In general, the same rules about foods to try or to avoid are similar for children and adults.
Lactose intolerance in babies
For babies with lactose intolerance, lactose-free formula milk is available to buy from pharmacies and supermarkets. However, soya formula isn’t recommended for children under six months because it contains hormones that may interfere with your baby’s future physical and sexual development.
Breastfed babies may benefit from lactase substitute drops to help their bodies digest the lactose in breast milk.
For many children, lactose intolerance is only temporary and will improve after a few weeks. After this point it’s safe to gradually reintroduce milk and dairy products into their diet.
Advice for breastfeeding women
It’s perfectly safe to breastfeed your child if you’re lactose intolerant. It doesn’t put them at greater risk of becoming lactose intolerant and has important health benefits for your baby.
Benefits of breastfeeding:
- your breast milk is perfectly designed for your baby
- breast milk protects your baby from infections and diseases
- breastfeeding provides health benefits for you
- breast milk is available for your baby whenever your baby needs it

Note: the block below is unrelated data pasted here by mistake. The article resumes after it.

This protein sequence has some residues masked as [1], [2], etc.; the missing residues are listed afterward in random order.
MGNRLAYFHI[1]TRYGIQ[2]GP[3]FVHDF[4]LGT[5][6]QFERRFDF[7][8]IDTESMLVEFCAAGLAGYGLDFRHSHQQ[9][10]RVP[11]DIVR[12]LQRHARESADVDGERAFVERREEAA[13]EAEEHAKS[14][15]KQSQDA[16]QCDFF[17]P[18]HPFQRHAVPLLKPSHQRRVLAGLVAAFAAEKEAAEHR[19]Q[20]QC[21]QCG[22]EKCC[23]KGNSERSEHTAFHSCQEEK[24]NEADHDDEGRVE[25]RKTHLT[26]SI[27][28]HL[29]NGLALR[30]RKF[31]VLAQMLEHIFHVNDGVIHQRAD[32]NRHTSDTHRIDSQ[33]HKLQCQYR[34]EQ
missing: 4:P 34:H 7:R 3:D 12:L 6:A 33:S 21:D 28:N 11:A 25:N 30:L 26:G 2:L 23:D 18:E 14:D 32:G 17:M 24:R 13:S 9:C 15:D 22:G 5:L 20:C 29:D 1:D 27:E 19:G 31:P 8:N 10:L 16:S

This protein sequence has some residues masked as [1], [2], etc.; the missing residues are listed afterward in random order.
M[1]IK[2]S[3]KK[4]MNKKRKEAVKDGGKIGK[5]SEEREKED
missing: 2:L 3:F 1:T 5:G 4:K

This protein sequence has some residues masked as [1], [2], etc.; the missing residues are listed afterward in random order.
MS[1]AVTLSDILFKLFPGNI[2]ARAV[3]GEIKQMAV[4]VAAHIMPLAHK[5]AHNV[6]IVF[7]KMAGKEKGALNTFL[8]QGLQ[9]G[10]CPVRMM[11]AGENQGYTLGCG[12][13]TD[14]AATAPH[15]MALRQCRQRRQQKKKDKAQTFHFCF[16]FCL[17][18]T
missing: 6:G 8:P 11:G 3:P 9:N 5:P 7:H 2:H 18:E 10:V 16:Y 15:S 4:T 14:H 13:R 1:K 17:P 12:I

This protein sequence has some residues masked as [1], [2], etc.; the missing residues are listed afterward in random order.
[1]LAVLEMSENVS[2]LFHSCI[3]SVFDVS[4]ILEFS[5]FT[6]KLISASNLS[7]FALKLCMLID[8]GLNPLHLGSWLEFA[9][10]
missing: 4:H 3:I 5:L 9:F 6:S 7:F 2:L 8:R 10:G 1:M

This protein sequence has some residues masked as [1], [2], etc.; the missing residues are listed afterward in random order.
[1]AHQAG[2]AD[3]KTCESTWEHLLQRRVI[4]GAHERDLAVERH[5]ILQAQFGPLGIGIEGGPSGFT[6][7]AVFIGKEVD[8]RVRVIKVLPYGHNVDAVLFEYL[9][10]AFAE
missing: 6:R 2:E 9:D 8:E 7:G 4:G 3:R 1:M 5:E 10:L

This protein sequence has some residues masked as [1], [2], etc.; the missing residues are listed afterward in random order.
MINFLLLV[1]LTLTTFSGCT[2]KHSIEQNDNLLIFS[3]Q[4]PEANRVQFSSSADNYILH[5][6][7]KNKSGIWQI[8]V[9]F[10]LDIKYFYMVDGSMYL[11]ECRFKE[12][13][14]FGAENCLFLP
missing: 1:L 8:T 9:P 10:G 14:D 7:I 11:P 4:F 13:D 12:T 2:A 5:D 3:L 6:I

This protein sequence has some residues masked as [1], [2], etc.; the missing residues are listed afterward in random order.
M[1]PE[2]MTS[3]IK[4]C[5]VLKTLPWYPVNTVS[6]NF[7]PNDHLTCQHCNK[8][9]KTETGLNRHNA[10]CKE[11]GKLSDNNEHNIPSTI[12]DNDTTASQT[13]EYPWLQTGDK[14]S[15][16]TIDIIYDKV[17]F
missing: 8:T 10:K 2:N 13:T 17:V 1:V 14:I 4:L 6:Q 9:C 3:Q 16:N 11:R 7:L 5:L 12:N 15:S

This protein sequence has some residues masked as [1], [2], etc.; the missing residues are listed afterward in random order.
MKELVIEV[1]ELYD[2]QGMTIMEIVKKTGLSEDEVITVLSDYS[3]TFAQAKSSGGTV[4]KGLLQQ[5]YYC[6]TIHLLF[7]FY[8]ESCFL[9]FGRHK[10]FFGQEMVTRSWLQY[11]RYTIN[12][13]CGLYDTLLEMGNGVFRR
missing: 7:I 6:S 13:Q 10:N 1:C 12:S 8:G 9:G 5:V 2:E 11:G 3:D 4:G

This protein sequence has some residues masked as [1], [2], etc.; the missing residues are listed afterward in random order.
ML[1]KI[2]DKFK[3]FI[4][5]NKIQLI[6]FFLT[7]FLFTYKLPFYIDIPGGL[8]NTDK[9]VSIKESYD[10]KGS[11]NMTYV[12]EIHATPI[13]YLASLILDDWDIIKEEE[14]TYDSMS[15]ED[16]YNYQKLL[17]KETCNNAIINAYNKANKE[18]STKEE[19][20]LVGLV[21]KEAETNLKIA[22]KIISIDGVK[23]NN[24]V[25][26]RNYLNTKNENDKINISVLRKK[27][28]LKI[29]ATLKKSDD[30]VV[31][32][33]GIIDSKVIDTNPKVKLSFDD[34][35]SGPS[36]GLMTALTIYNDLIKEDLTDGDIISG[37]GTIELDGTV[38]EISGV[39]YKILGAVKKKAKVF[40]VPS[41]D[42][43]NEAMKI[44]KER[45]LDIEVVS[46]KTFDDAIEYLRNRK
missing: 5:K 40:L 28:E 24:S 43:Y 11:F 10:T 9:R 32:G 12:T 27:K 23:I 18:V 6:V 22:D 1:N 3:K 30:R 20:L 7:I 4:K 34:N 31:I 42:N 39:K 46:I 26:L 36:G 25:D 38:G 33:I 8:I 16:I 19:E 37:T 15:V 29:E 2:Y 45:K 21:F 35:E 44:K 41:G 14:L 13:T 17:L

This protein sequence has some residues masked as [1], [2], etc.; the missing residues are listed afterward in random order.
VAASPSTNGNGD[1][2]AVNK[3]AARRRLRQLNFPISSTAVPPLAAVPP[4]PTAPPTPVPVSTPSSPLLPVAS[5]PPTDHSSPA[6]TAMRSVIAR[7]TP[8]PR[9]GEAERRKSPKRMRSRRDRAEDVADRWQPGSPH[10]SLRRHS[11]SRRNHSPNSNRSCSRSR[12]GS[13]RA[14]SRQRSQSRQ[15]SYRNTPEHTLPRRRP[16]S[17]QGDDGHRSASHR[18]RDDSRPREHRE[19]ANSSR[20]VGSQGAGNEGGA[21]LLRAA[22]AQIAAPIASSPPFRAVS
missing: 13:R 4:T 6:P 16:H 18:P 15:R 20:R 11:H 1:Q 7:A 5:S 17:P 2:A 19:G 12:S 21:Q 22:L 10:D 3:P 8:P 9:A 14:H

- breastfeeding can build a strong emotional bond between you and your baby
Formula milk doesn’t provide the same protection from illness and doesn’t give you any health benefits.
Almost all formula milk is made from cows’ milk. It can contain bacteria, which is why it’s vital to make it up with water hot enough to kill any bacteria ~ 158 ° F (70 °C). It doesn’t protect your baby from infections and diseases like breast milk does.
Health benefits of breastfeeding for your baby
Breastfeeding has long-term benefits for your baby, lasting right into adulthood.
Any amount of breast milk has a positive effect. The longer you breastfeed, the longer the protection lasts and the greater the benefits.
Breastfeeding reduces your baby’s risk of:
- infections, with fewer visits to hospital as a result
- diarrhea and vomiting, with fewer visits to hospital as a result
- sudden infant death syndrome (SIDS)
- childhood leukemia
- type 2 diabetes
- cardiovascular disease in adulthood
Giving nothing but breast milk is recommended for about the first six months (26 weeks) of your baby’s life.
After that, giving your baby breast milk alongside family foods for as long as you and your baby want will help them grow and develop healthily.
Breast milk adapts as your baby grows to meet your baby’s changing needs.
Health benefits of breastfeeding for you
Breastfeeding and making breast milk also has health benefits for you. The more you breastfeed, the greater the benefits.